The Central Medical Stores Trust [CMST] was established by the Government of Malawi (GOM) in November 2010 by General Notice Number 125/1968 of the Finance and Audit Act. It replaced the Central Medical Stores, an operational arm of the Ministry of Health [MOH] since 1968. 

Revision of the legal status of the then Central Medical Stores (CMS) to become a Public Trust was initiated in early 2000.

Following Cabinet approval of the Trust Deed in October 2008, the CMST Board of Trustees was appointed in November 2010 and revocation of the 1968 Medical Stores Fund Order followed in July 2011. Registration of the Central Medical Stores as a Public Trust was in August 2011.

The Trust however only became fully functional in 2012 after the recruitment of its Chief Executive Officer, Director of Finance and Administration, Director of Corporate Services and Director of Pharmaceutical Operations.

The Trust inherited various operational, financial, management and governance challenges which had plagued the functioning of its predecessor organization and led to serious drug shortages at whose highpoint culminated in 95% out-of-stock in January 2013.



The Trust was expected to overcome these challenges, operate on a commercial basis and fund its own operations.   It was therefore incumbent upon the Trust to ensure that adequate quantities of medicines and medical supplies were made available to all public health facilities in Malawi.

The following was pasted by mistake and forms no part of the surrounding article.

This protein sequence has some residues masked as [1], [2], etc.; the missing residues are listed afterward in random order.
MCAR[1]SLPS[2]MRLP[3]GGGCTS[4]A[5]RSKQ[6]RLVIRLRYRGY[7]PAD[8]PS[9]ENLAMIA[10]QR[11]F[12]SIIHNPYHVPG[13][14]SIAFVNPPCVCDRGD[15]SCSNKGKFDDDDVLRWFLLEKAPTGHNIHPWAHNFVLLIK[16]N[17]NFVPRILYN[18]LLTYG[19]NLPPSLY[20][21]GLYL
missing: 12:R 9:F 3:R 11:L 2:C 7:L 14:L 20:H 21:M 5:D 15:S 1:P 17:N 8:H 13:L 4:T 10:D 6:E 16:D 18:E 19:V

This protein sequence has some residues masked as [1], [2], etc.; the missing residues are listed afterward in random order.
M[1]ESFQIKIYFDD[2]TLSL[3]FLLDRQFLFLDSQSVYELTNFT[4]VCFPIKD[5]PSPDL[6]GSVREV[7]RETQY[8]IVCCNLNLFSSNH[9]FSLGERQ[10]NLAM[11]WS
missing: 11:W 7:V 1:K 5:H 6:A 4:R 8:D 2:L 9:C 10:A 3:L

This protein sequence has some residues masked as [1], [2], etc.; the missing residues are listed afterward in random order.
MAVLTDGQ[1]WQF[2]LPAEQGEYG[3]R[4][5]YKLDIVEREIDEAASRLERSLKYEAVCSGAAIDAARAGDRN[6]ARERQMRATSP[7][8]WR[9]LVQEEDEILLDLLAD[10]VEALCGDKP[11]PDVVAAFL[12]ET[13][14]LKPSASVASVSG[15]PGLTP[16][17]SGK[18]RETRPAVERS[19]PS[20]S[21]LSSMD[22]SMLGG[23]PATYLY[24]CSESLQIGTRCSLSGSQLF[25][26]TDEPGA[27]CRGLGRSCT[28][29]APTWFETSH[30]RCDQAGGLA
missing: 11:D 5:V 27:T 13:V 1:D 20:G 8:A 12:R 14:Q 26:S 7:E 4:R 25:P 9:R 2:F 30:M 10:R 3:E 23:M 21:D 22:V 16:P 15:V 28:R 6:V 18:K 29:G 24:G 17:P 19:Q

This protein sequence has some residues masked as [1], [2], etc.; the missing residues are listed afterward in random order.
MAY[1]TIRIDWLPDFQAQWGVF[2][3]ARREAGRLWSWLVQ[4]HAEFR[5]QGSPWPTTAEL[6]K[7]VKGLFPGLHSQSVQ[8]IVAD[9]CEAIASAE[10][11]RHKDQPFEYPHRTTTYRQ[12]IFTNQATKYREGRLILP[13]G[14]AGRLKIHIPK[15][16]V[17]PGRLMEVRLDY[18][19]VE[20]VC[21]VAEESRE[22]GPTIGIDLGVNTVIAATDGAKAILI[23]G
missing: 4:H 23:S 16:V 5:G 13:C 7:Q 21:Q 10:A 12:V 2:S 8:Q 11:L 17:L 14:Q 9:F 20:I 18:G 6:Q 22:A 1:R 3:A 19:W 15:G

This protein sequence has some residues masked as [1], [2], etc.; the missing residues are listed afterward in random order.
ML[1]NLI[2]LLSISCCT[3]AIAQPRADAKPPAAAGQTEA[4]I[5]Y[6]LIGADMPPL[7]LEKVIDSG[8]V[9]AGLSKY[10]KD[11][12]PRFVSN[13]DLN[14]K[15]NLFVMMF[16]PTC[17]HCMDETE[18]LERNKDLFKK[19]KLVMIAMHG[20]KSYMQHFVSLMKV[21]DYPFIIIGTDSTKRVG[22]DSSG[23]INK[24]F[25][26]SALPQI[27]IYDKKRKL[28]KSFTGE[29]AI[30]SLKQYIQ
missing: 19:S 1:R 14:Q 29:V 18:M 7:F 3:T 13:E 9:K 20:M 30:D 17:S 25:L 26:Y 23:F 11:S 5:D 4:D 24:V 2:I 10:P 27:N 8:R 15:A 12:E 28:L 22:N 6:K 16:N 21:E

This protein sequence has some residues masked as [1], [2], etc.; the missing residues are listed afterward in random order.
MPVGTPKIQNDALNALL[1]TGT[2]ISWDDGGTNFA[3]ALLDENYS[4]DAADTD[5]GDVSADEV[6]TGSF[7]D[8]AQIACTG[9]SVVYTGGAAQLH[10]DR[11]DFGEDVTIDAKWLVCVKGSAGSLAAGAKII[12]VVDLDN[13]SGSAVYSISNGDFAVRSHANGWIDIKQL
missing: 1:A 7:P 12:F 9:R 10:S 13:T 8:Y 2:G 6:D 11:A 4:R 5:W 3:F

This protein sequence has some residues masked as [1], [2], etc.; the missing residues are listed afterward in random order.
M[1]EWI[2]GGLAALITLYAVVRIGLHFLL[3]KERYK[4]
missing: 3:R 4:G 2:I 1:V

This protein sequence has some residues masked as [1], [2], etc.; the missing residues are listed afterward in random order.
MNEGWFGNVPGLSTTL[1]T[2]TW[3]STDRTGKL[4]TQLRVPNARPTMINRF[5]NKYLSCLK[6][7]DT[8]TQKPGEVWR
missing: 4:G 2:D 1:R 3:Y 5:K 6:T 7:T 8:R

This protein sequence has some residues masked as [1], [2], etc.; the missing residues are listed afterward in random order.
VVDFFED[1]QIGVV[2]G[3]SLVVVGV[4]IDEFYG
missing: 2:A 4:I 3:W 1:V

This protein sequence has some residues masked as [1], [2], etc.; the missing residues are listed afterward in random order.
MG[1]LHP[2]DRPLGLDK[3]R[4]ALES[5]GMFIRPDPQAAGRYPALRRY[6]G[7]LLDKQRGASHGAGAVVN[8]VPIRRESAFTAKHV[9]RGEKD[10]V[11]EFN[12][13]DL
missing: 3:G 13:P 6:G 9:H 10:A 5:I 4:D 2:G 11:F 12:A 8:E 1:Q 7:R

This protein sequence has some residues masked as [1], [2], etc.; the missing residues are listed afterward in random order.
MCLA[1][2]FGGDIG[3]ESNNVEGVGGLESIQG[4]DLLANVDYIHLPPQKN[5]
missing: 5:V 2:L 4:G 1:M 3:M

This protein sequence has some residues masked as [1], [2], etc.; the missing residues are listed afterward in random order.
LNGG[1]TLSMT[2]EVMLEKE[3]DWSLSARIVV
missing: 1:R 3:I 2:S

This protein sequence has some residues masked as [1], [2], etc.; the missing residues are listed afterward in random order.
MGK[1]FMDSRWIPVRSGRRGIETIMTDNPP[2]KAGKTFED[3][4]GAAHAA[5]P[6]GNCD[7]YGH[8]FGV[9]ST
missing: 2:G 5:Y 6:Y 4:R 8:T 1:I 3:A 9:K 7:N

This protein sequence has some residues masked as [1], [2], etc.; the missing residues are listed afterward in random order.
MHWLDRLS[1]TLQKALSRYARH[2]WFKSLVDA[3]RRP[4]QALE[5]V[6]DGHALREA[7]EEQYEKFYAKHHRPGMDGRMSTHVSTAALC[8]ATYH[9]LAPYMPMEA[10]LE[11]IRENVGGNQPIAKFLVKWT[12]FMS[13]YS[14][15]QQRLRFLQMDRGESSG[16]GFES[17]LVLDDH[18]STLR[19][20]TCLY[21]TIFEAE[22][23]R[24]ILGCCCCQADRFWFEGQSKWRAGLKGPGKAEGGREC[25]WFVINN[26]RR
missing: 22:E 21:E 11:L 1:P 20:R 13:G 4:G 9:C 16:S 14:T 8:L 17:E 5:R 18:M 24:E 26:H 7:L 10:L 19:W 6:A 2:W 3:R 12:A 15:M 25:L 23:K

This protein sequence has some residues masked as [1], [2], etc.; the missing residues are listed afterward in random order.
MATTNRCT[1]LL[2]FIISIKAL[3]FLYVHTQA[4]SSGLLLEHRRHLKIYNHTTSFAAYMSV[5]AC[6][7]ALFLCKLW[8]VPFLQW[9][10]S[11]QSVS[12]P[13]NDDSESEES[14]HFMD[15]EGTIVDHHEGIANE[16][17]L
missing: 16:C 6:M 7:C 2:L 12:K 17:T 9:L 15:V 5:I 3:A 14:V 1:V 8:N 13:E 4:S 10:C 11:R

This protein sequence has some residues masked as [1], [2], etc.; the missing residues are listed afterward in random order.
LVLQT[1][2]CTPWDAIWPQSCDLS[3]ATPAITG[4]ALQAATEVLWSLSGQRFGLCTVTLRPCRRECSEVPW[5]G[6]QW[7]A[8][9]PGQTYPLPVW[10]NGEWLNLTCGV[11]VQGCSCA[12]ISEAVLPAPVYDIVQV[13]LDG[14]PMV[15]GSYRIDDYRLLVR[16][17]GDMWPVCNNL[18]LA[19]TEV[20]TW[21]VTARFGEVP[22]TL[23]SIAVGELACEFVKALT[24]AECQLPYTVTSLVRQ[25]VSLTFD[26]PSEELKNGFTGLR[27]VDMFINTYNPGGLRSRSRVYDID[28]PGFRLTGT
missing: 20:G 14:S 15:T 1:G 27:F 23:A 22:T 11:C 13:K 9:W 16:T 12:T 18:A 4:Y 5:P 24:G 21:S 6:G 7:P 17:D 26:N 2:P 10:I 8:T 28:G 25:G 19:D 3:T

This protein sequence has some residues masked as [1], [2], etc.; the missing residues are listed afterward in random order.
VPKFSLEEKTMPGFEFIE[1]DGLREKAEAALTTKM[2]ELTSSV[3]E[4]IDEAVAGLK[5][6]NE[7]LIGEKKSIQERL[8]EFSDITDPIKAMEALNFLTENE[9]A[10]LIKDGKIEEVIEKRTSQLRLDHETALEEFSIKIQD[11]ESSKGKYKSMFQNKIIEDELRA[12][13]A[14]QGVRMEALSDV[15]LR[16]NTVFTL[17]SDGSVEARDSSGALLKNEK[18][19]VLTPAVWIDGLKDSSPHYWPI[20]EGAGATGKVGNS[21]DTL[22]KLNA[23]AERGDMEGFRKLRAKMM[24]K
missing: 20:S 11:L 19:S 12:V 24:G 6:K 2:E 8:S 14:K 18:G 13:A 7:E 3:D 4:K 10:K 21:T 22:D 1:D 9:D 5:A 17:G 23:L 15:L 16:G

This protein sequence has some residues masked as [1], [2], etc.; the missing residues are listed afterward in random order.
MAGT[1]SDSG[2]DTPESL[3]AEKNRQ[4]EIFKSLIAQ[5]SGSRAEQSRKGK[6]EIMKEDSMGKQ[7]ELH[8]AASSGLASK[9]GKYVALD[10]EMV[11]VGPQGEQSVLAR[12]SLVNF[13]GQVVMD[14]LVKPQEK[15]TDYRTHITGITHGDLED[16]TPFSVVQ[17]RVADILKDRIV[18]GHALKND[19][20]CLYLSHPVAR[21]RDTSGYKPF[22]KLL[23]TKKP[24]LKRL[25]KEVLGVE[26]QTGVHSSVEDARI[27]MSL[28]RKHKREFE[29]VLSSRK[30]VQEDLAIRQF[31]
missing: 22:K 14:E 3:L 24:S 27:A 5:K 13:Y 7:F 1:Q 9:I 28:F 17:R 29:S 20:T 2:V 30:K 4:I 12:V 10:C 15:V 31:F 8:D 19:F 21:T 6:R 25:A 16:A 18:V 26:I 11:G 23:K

To this end, the Trust engaged a reform agenda enshrined in its Corporate Strategy and Business Plan 2013-2018 but whose implementation was compromised by the lack of the necessary seed funds [recapitalization] to kick-start its operations.

The Corporate Strategy and Business Plan were later revised to take into account existing operational realities, leading to the adoption by the Board of the Corporate Strategy and Business Plan 2015-2020.



The Trust is a not-for-profit, autonomous organization whose main stakeholder is the Government of Malawi. While not being expected to make profit, it has to generate enough resources to fund its operations, pay salaries and other expenses by selling its commodities and utilizing the management fees it charges for the warehousing and distribution services.  



A Public Trust is foreseen to judiciously and efficiently estimate and buy the medical and pharmaceutical demands of the population through proper public procurement, appropriate storage and proficient distribution of the supplies to user facilities.